We have a… joke? saying?… for this mode Cooper gets in. He totally blacks out. He won’t listen. He won’t calm down. He won’t stop. He won’t come or sit or stay.
He. just. won’t.
We say (in his voice, of course), “Cooper isn’t here right now. Please leave a message, and he’ll get back to you when his brain returns.”
We joke, we have to joke, because it is so incredibly frustrating.
Like, when another dog has the audacity to stop to go to the bathroom in our yard. Or when our friend’s kid comes over who he loves more than anyone and they start playing chase and all of a sudden nothing in the world exists except this kiddo. Or when the neighbors tie up their giant hound dog in the front yard and he barks and barks and barks and barks and barks…
Wait. I agree with that last one, actually.
Anyway, when Coop is blacked-out-not-listening, there’s literally nothing to do except clip his leash and remove him from the situation.
Truly, I think that’s a good rule for any dog who’s just gonzo. Clip on the leash and walk away.
But what about those other times? The times when you’re working on something or out and about and your dog looks at you and then… decides to ignore you? You know he knows the cue. You know he’s physically capable of hearing you. And yet.
So, what do you do when your dog won’t listen?
- Assess whether he really, honestly, wholly knows how to do what you’re asking him to do. This is super-duper important. Sometimes we make assumptions about skills or knowledge. “Why won’t he jump up on this bench? We practice it all the time at the bus stop, and he KNOWS it!” Are you in a new park? A different street? Is one bench concrete and another wood? Since dogs don’t generalize well and people do, we sometimes assume they’re more knowledgeable than they are. So, step 1: Does your dog really know what you’re asking him?
- If the answer to 1 is YES, then the next step is to, first, take a big, deep, calming breath because it’s really annoying when your pup won’t listen, I know! Then, redirect. Your dog is refusing to sit? Ask for a down, and reward when he does it. Ask for a shake, and reward. Refocus your pup into work + reward mode and away from the refusal. Then, after a few distracting behaviors, ask again for what you initially wanted.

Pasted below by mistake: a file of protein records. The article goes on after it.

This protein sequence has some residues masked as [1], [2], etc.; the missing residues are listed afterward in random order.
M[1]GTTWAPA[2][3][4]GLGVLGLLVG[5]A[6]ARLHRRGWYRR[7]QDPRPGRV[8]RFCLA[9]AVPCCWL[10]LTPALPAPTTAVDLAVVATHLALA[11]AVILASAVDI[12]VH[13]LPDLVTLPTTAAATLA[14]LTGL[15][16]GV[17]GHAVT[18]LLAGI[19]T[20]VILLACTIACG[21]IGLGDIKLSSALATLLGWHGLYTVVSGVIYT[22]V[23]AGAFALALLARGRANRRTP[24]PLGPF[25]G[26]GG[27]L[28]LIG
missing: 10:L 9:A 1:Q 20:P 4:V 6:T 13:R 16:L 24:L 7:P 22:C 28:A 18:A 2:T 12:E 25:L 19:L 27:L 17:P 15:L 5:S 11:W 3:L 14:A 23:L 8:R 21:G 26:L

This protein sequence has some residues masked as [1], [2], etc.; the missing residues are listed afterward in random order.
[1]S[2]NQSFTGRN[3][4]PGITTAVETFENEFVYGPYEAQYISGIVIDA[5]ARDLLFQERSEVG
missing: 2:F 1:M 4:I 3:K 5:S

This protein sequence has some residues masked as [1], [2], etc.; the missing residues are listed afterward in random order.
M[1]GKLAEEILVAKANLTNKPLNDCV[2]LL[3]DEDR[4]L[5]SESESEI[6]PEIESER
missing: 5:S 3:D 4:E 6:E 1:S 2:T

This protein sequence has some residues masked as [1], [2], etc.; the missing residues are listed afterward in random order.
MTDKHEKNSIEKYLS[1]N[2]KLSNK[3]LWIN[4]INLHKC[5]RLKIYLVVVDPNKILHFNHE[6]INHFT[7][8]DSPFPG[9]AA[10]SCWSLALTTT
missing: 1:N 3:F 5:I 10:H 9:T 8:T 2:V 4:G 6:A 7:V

- If he STILL won’t sit/up/whatever, time to acknowledge that everyone has their limits, and your dog might’ve reached his. End the session. Toss a ball. Do something fun. Or clip on his leash and walk away. Just like among elementary school students, the reasons for ceasing to listen can vary but are usually specific: don’t understand, bored, frustrated, distracted, tired, hungry… etc. As the human end of the leash, it’s up to us to acknowledge that and to stop pushing. Move on. Tomorrow’s another day.
All that said, there’s one big caveat to this: if your dog’s safety is in danger.
If your dog is barreling toward a busy street and refusing to come when called, or if he’s heading toward a pup you can tell is itching for a fight, or picking up a chicken bone or used condom (true stories, Emmett did all those and more at our park in DC!), you might have to shout. Flail your arms. Fall to the ground. Whatever it takes to distract and disengage your pup from the danger. The advice above is more for general around-the-house or training-session assholery.
By the way, I have a TON to share about Ripley and how all that’s going, and this post ties into that directly because for a while Cooper was so fixated on Rip that he would. not. listen. Not to a single word. So, I took my own advice, starting with clipping his leash to his collar. More on that another day…
I’d LOVE to hear what you do when your dog stops listening? I mean, other than quietly seethe about what a jerk he’s being… or is that just me? What are your tips and tricks to regaining focus?